Cate Denial began to panic when she handed in her green card. In a state of limbo, not yet an American citizen but without a green card, she sat quietly terrified as the other immigrants filed into the courtroom.
The Bright Distinguished Professor of American History was pleased to notice the photograph of President Barack Obama had not yet been taken down and replaced with Donald Trump, who was being sworn into office that day.
A judge took her seat at the front of the courtroom to begin the naturalization ceremony, a female representative from the U.S military at her side. From that point on, Denial’s memory of the proceedings is a blur. She remembers saying the pledge, an oath and going up one by one to get their certificates of naturalization but she can’t quite remember in what order it all happened.
“I don’t have a good, clear memory of doing one thing and then the next and then the next,” Denial said.
When the ceremony was over, Denial and the other newly naturalized citizens were led into a room with cookies and punch. The room was utter chaos, filled with family members, Social Security Administration employees and volunteers to register voters.
Denial couldn’t even begin to think about eating. She tried to find her friends among a sea of families, flowers and gifts. Reporters interviewed Denial, fascinated that so many people were being naturalized while Trump was being inaugurated.
Before leaving the courthouse, Denial took a photo with the judge and the military representative. She wore a dress that was from Britain, where she was born, and was decorated with red, white and blue poppies.
Finally reunited with her friends, Denial went out for lunch at a Thai restaurant. She was taken aback by a feeling of total relief once she was out of the chaos of the courtroom.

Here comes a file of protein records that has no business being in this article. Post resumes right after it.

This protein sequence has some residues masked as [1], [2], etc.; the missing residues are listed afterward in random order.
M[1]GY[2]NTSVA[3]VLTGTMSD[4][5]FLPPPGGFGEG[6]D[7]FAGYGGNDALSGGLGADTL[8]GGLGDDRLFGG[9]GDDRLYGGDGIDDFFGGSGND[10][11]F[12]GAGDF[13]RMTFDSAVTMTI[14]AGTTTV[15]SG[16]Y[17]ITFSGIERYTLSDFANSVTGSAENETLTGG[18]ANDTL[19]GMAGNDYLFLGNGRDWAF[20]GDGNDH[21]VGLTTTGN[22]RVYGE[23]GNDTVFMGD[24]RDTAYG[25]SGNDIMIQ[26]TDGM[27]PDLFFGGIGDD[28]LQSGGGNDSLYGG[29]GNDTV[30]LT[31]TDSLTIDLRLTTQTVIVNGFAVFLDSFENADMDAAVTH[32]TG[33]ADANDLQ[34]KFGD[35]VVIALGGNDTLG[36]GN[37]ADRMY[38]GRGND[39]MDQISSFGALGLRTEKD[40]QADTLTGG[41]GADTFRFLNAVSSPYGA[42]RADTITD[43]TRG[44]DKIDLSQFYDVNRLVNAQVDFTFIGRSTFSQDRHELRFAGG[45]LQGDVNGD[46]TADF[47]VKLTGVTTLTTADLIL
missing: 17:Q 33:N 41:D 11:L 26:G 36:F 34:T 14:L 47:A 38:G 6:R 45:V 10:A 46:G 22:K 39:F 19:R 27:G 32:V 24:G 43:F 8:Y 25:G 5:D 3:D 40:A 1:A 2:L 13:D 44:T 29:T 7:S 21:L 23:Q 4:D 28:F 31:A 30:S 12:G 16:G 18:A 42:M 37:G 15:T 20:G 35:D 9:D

“I just felt like a noodle afterwards,” Denial said. “Just like, ‘Wow, it’s done, and they can’t take it back now.’”
Denial and her friends spent the rest of that day together, being “just a little silly.”
“It was great,” Denial said, “except for knowing that Trump had just been sworn in as president.”
As she reflected on her experience with immigration and naturalization, Denial remarked again and again how privileged she was. She had a lawyer to help her, she is white and she speaks fluent English.
As terrified as she was, Denial knows she had it easy compared to others and is in awe of immigrants who tackle the naturalization process on their own.
“There would be people there whose grasp of English was not great, who were navigating it all on their own, who didn’t have lawyers, and I just couldn’t imagine how hard that was,” Denial said.
Denial continues to be conscious of the privilege she had in experiencing the naturalization process, especially as the Trump administration makes it harder and harder for immigrants to get into the country legally, much less gain citizenship. Although her own immigration and naturalization process went as smoothly as it could have, Denial believes the immigration process should be easier.
“It should not take the amount of money that it does. We should not be holding people in cages at the border. We should not be causing trauma to children and their parents. Everything about the way that immigration is run in this country is scary and unkind, deeply unkind,” Denial said.